Ski crampons 1 icy slope 0 !!
When I reach the top the others had made me a nice bucket seat in the snow and an ice axe bely to secure myself to. I set about trying to pull my skins off the bottom of my skis without dropping, skis, poles crampons, bags or anything else down the hill. Remarkably I didn't loose anything and I did have a bit of help, John showed me how to tie my skis to my backpack as Roeland set up a rope for the next section.
The next part of the day was an easy scramble up rock and a bit of snow, Now I have done this before, often with a backpack, but never with two 170cm planks sticking up from my back forming a kind of tee-pee well above my head. A Cat has wiskers from birth and knows the dimensions of these extensions to its person, I did not have this level of awareness and got myself into some interesting positions between a rock and a hard place. Still I had a rope and Roeland at the end of it shouting encouragement so I found it quite funny.
At the top there was a small gap through which we would abseil down the other side. I was the last one up and the belay was crowded. I had no view of what was coming next. The others periodically peered through the gap and made positive sounding noises “ you'll love this ski Abs” “it really nice” Urrrrm I sometimes find that my idea of nice and my companions ideas don't entirely coincide. I wait on tenterhooks for my turn to look. Roeland lowered the others down and I edged closer until it was my turn. I looked down to John and Sam who were waiting for me at the bottom and Heather had already started skiing. It looked steep with deep powder and quite chopped up. Roeland lowered me down initially over rock with a dusting of snow and then deep powder which my feet and lower leg disappear into, sometimes so deep I though they might get stuck and I would end up upside down - I alway imagine the worst! This didn't happen and I arrived with John and Sam, not feeling that a ski from that point was a fun prospect. I shouted up to Roeland “ can I be lowered again to that nice less steep bit? “ “yes no problem” came the answer. Roleand came down and built another belay with his skis and pole buried in the deep snow. Pretty soon I was another rope length lower but still out of my depth, so I waited for Roeland to ski down and give me some tips.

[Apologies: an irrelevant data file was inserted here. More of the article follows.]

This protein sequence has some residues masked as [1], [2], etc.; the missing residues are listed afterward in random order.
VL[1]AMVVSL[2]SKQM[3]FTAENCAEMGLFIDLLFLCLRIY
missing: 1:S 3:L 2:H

We set off, predictably I wasn't keen to put a turn in, pointing my skis down this gradient seem to go against all sanity and while I told my self to turn my body simply refused, I looked at Roeland, this could be a long afternoon, he remained patient. “ill put in a outward facing kick turn “ I said pretending that is what I had planned to do all along. Problem was this was another trick I had learned the week before, on much less steep ground, if i sounded confident, I wasn't. I kicked myself a platform in the snow and tentatively pickup my downhill ski, balanced precariously on one ski staring down the slope I twisted my knee and placed my ski down pointing the opposite way. Now I was stood in an awkward and twisted position. I tentatively weighted the lower ski and spun the other ski to join it in the opposite direction. Then I was able to traverse down again without having to ski a turn. I did a few of these until the ground became less steep. Eventually with a lot of coaxing from Roeland I did my first turn, the powder was deep and My skis took an age to respond to the turn. Once I Had done a few I begin to settle down and enjoy the skiing. As we continued to descend I began to enjoy myself more and more. The snow was deep and fluffy and I was making fresh tracks. I stopped to look back at the line I had skied, stretching out behind me were curved s snapped tracks reaching as far as I could see, we had descended a long way in a short time - I am sold ski descents are way better than walking down. Slight problem - my legs have become like jelly. My thighs burn every time I ski and the gap between me needing to rest is getting shorter and the final part of the ski down was by far the most challenging.
At the bottom of the slope was a little forest. Pretty in summer, treacherous in winter on skis. Skiing down through the trees wasn't easy. It requires you to turn on demand and at speed. Slowing or stopping options are limited if not non existent. Your a bit like a ball rolling down a hill gaining momentum and your direction is dictated by the features of the slope rather than your will. Trees are a hazard and need to be avoided. Needless to say the only way I could get through the forest was to follow Roeland exactly, go where he goes, stop where he stops ( without crashing into him) and use his massive snow plow technique to maintain some kind of control on my speed.
Eventually we emerge out of the trees and see the road - what an adventure, what a seance of achievement I need to buy you a pint Roeland only you don't drink - a Majito maybe ?